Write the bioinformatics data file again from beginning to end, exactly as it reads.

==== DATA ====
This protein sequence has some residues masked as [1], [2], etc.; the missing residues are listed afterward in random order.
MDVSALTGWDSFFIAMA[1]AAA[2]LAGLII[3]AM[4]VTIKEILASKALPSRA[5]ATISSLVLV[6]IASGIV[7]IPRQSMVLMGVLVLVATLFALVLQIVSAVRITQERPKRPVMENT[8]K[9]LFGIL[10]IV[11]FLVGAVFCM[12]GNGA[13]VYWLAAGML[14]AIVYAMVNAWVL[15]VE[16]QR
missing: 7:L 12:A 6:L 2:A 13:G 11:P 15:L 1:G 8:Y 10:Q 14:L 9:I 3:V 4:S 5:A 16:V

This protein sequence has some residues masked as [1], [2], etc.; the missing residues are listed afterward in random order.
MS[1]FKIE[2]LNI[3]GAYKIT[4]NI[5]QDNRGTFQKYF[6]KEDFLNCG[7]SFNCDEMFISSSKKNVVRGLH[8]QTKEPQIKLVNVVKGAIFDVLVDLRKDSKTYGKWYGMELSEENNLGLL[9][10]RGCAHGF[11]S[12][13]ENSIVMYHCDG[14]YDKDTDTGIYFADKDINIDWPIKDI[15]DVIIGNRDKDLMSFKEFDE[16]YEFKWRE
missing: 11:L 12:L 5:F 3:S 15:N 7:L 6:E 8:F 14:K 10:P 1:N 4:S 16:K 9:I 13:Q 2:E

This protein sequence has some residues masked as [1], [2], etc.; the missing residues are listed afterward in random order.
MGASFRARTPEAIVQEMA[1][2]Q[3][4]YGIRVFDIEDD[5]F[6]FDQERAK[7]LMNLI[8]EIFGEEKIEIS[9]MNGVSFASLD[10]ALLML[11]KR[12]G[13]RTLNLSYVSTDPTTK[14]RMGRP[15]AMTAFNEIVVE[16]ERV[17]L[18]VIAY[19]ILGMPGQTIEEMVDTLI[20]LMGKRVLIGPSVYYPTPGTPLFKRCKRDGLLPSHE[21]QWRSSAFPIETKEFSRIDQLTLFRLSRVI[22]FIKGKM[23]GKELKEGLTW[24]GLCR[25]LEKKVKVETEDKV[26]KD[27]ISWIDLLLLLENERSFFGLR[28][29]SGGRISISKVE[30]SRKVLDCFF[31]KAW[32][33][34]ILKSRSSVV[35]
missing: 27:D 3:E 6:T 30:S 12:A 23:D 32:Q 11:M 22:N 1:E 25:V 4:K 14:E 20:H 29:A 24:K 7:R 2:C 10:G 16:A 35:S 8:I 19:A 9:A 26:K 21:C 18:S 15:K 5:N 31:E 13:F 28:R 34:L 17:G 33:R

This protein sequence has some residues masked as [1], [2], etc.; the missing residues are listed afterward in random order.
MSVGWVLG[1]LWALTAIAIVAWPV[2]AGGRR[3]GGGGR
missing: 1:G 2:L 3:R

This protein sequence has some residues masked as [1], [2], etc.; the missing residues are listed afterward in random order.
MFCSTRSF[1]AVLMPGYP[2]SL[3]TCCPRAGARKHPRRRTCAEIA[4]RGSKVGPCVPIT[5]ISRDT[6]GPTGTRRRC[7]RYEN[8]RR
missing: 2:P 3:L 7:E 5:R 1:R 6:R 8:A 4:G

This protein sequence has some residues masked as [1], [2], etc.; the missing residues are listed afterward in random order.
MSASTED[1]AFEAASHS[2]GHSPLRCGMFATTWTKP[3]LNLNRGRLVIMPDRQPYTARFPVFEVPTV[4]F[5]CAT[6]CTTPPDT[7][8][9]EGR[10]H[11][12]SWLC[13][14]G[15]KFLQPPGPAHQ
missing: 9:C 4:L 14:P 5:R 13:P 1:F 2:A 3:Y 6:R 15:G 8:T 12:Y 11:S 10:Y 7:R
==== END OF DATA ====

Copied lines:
This protein sequence has some residues masked as [1], [2], etc.; the missing residues are listed afterward in random order.
MDVSALTGWDSFFIAMA[1]AAA[2]LAGLII[3]AM[4]VTIKEILASKALPSRA[5]ATISSLVLV[6]IASGIV[7]IPRQSMVLMGVLVLVATLFALVLQIVSAVRITQERPKRPVMENT[8]K[9]LFGIL[10]IV[11]FLVGAVFCM[12]GNGA[13]VYWLAAGML[14]AIVYAMVNAWVL[15]VE[16]QR
missing: 7:L 12:A 6:L 2:A 13:G 11:P 15:L 1:G 8:Y 10:Q 14:L 9:I 3:V 4:S 5:A 16:V

This protein sequence has some residues masked as [1], [2], etc.; the missing residues are listed afterward in random order.
MS[1]FKIE[2]LNI[3]GAYKIT[4]NI[5]QDNRGTFQKYF[6]KEDFLNCG[7]SFNCDEMFISSSKKNVVRGLH[8]QTKEPQIKLVNVVKGAIFDVLVDLRKDSKTYGKWYGMELSEENNLGLL[9][10]RGCAHGF[11]S[12][13]ENSIVMYHCDG[14]YDKDTDTGIYFADKDINIDWPIKDI[15]DVIIGNRDKDLMSFKEFDE[16]YEFKWRE
missing: 11:L 12:L 5:F 3:S 15:N 7:L 6:E 8:F 14:K 10:P 1:N 4:S 16:K 9:I 13:Q 2:E

This protein sequence has some residues masked as [1], [2], etc.; the missing residues are listed afterward in random order.
MGASFRARTPEAIVQEMA[1][2]Q[3][4]YGIRVFDIEDD[5]F[6]FDQERAK[7]LMNLI[8]EIFGEEKIEIS[9]MNGVSFASLD[10]ALLML[11]KR[12]G[13]RTLNLSYVSTDPTTK[14]RMGRP[15]AMTAFNEIVVE[16]ERV[17]L[18]VIAY[19]ILGMPGQTIEEMVDTLI[20]LMGKRVLIGPSVYYPTPGTPLFKRCKRDGLLPSHE[21]QWRSSAFPIETKEFSRIDQLTLFRLSRVI[22]FIKGKM[23]GKELKEGLTW[24]GLCR[25]LEKKVKVETEDKV[26]KD[27]ISWIDLLLLLENERSFFGLR[28][29]SGGRISISKVE[30]SRKVLDCFF[31]KAW[32][33][34]ILKSRSSVV[35]
missing: 27:D 3:E 6:T 30:S 12:A 23:D 32:Q 11:M 22:N 1:E 25:V 4:K 14:E 20:H 29:A 24:K 7:R 2:C 10:G 16:A 35:S 8:I 19:A 9:A 26:K 21:C 18:S 15:K 5:N 31:E 13:F 28:R 34:L 17:G 33:R

This protein sequence has some residues masked as [1], [2], etc.; the missing residues are listed afterward in random order.
MSVGWVLG[1]LWALTAIAIVAWPV[2]AGGRR[3]GGGGR
missing: 1:G 2:L 3:R

This protein sequence has some residues masked as [1], [2], etc.; the missing residues are listed afterward in random order.
MFCSTRSF[1]AVLMPGYP[2]SL[3]TCCPRAGARKHPRRRTCAEIA[4]RGSKVGPCVPIT[5]ISRDT[6]GPTGTRRRC[7]RYEN[8]RR
missing: 2:P 3:L 7:E 5:R 1:R 6:R 8:A 4:G

This protein sequence has some residues masked as [1], [2], etc.; the missing residues are listed afterward in random order.
MSASTED[1]AFEAASHS[2]GHSPLRCGMFATTWTKP[3]LNLNRGRLVIMPDRQPYTARFPVFEVPTV[4]F[5]CAT[6]CTTPPDT[7][8][9]EGR[10]H[11][12]SWLC[13][14]G[15]KFLQPPGPAHQ
missing: 9:C 4:L 14:P 5:R 13:P 1:F 2:A 3:Y 6:R 15:G 8:T 12:Y 11:S 10:Y 7:R